Finding: The number and placement of crossings affects the number of students that are involved in walking, cycling, or scooting to school.

In our site visit to Addington High School, we observed that there are no crossings on the road outside the school. Mr. Harding and Mr. Houston, the Deputy Headteacher and Business Manager respectively, both agreed that it is very dangerous on that street, especially during drop-off and pick-up times. Similarly, at New Valley Primary School, the Inclusion Leader, Mrs. Sheena Taylor informed us that there are no crosswalks on the street that the school is on. New Valley Primary School also shares the street with two other schools, and Mrs. Taylor emphasized the importance of lessening the danger of the road by implementing crosswalks. Additionally, during our site visits, we noticed that 17 out of 25 schools did not enough or sufficiently placed crosswalks.

Recommendation: Schools should be notified that the Road Safety Team in the Council solves road safety issues once they appear in School Travel Plans.


Finding: Speaking the schools “language” and active involvement with schools increases open communication between Croydon Council and Croydon Schools.

Establishing communication with the schools is not simple and may take multiple emails and phone calls. According to Ross Butcher, Education and Training Project Manager for Transport for London and in charge of Behaviour Change Programmes, the best way to communicate with schools is to “speak their language.” This language asks that, before attempting to pitch ideas to schools, Council members should try to understand what problems each school has and inform the schools on how these issues can be addressed. Furthermore, we found that maintaining a relationship with the schools through active involvement (i.e. consistent contact, offering programs, and site visits) can change a school’s view on how approachable the Council is.

Recommendation: Croydon Council should adopt a more consistent communication strategy.


Finding: Increased cycle-training raises the interest of students in using alternative means of travel.

The ability to bike to school affects the level of student participation in active travel. An analysis of a hands-up survey conducted at 15 schools showed that a larger percentage of students would like to bike to school than currently do, a main factor being training. Results from our online survey agreed with this, as 76% of the 21 respondents running bike-training programs reported high student participation in active travel.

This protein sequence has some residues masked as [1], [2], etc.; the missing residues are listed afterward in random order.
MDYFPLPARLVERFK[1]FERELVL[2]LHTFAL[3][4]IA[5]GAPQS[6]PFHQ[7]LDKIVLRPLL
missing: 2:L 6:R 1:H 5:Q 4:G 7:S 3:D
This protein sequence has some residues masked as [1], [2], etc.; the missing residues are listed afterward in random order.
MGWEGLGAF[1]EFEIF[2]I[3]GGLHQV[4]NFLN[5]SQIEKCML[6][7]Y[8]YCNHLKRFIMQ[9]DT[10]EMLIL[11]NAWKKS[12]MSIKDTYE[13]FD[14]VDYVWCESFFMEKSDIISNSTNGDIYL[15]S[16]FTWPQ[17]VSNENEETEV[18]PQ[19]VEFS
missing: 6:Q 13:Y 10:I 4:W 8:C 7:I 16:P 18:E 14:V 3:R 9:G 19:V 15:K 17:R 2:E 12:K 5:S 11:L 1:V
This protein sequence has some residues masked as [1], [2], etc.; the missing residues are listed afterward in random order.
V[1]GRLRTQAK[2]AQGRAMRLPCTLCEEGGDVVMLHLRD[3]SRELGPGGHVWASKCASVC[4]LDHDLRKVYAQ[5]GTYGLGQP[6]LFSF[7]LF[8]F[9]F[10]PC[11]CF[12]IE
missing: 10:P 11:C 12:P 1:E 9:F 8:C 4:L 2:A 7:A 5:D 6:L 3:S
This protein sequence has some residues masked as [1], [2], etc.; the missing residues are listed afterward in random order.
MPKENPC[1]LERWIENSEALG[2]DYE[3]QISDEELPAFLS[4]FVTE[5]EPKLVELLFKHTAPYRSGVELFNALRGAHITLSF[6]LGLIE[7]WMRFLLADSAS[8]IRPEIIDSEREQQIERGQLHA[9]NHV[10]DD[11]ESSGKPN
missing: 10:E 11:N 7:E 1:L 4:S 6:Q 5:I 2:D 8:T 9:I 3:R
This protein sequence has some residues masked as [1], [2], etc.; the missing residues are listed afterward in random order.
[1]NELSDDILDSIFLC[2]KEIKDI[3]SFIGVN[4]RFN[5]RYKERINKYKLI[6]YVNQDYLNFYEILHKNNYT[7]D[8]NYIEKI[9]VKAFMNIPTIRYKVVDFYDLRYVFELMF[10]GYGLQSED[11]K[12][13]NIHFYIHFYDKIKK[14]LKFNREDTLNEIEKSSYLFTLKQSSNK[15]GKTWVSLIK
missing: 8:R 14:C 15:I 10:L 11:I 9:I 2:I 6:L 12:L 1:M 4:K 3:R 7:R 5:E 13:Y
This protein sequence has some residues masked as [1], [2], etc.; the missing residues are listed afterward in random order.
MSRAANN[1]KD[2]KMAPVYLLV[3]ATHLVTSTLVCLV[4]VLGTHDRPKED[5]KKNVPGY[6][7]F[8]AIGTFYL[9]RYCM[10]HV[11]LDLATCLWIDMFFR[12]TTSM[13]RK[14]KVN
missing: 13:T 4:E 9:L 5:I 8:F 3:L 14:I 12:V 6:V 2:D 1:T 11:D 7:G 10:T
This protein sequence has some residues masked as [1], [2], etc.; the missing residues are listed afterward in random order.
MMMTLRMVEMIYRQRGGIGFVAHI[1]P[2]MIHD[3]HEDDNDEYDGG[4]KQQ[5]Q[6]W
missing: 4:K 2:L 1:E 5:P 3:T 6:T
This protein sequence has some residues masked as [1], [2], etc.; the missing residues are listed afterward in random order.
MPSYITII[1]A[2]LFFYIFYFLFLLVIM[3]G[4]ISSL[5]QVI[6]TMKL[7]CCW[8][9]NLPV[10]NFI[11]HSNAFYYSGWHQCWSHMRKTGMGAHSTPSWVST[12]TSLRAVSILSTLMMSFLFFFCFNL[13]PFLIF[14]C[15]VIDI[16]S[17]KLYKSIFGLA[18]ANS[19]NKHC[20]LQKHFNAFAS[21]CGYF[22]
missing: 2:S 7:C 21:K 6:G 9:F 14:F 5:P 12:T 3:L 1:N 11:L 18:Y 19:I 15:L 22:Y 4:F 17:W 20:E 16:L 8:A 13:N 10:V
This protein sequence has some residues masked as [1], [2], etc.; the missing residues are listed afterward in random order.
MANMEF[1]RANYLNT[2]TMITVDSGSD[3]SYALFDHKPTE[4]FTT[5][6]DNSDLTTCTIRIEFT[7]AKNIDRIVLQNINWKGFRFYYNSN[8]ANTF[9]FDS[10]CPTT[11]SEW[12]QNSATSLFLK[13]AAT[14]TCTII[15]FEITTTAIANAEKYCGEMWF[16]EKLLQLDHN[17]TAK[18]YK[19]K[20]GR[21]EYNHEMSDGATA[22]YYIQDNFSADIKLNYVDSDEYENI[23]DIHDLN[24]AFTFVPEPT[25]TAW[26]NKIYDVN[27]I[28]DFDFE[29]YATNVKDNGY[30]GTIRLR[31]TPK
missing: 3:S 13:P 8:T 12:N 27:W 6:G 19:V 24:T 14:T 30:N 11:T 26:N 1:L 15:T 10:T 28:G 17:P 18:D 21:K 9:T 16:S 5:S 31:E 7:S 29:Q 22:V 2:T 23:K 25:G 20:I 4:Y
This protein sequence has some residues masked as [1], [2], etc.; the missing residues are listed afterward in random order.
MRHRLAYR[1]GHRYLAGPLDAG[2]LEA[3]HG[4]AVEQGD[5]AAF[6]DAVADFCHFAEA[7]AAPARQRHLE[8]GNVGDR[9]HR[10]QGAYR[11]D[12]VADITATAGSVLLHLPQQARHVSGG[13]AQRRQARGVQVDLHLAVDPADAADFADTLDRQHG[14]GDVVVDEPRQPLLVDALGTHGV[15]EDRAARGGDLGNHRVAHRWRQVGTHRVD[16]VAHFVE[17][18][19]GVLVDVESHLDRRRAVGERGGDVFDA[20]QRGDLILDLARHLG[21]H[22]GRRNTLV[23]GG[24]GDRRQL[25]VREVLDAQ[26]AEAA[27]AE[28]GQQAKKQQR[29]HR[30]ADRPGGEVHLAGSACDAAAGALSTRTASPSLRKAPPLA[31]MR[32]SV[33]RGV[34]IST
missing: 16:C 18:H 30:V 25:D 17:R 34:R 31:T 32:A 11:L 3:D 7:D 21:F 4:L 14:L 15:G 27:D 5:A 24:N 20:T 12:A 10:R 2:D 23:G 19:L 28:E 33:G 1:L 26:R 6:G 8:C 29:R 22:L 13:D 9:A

Recommendation: Provide cycling training through third-party organizations.


Finding: Parents cause serious congestion as they violate traffic regulations.

Tracy Porter of Croydon Council’s Road Safety Team revealed how parents blatantly violated traffic orders during drop-off and pick-up times, parking on crosswalks and double-yellow lines, which mean no parking. This was not only dangerous for other road users, but also caused serious congestion problems outside the school. Out of 23 online survey respondents, 22 reported traffic congestion problems during drop-off and pick-up times.

Recommendation (1): Place special safety cameras outside schools to keep parents behaviour in check.

Recommendation (2): Children can be used to appeal to parents to stop disruptive behaviours.



Every school is in a unique environment and may not be engaged with active travel for different reasons. The main causes of a lack of school engagement include:

  • High focus on school performance (i.e. Ofsted)
  • Lack of knowledge regarding Council support
  • Teachers’ busy schedules
  • Transitioning to Independent schools or Academies
  • Road safety concerns (pedestrian and cyclist)
  • Unreliability of public transport
  • Availability of cycle and scooter storage facilities

However, the future is not bleak. There are many ongoing changes that will facilitate the increased participation of Croydon schools in active travel in the future such as the new Ofsted framework. Furthermore, the recommendations we developed based on our findings from investigating Croydon schools will help the Council elicit better engagement from schools regarding School Travel Plans and STARS.